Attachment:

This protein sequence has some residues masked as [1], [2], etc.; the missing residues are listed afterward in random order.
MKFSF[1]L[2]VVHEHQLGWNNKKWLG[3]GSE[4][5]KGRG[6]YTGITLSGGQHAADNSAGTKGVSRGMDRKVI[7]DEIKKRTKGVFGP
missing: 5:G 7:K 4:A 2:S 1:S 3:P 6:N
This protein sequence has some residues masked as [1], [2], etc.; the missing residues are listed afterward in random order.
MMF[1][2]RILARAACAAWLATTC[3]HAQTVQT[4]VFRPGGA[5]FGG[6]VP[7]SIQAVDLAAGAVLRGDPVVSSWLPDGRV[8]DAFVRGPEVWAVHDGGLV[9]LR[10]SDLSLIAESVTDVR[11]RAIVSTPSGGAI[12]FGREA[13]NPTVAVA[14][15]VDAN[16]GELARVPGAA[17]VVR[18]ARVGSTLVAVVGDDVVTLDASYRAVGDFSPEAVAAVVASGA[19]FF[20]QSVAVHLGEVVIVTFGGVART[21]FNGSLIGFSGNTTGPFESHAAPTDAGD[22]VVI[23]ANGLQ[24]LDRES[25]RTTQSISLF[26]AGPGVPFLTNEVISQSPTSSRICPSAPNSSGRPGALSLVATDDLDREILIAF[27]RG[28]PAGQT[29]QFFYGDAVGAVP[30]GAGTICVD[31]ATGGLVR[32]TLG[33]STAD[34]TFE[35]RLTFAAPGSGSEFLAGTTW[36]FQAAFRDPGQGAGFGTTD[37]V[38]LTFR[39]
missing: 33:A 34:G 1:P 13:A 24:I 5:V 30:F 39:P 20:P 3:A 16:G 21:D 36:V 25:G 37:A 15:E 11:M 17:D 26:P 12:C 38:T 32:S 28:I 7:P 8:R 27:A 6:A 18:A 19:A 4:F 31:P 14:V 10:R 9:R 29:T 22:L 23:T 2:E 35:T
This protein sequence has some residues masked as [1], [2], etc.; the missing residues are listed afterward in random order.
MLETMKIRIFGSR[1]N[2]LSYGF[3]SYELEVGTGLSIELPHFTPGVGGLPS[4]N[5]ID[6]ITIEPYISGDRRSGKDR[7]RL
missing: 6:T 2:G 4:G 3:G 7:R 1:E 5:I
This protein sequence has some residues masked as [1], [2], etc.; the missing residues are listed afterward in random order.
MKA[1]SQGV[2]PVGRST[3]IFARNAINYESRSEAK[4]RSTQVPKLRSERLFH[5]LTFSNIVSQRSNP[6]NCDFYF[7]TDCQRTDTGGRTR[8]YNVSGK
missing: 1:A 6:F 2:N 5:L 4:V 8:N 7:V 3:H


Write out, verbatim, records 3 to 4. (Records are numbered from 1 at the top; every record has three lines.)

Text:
This protein sequence has some residues masked as [1], [2], etc.; the missing residues are listed afterward in random order.
MLETMKIRIFGSR[1]N[2]LSYGF[3]SYELEVGTGLSIELPHFTPGVGGLPS[4]N[5]ID[6]ITIEPYISGDRRSGKDR[7]RL
missing: 6:T 2:G 4:G 3:G 7:R 1:E 5:I
This protein sequence has some residues masked as [1], [2], etc.; the missing residues are listed afterward in random order.
MKA[1]SQGV[2]PVGRST[3]IFARNAINYESRSEAK[4]RSTQVPKLRSERLFH[5]LTFSNIVSQRSNP[6]NCDFYF[7]TDCQRTDTGGRTR[8]YNVSGK
missing: 1:A 6:F 2:N 5:L 4:V 8:N 7:V 3:H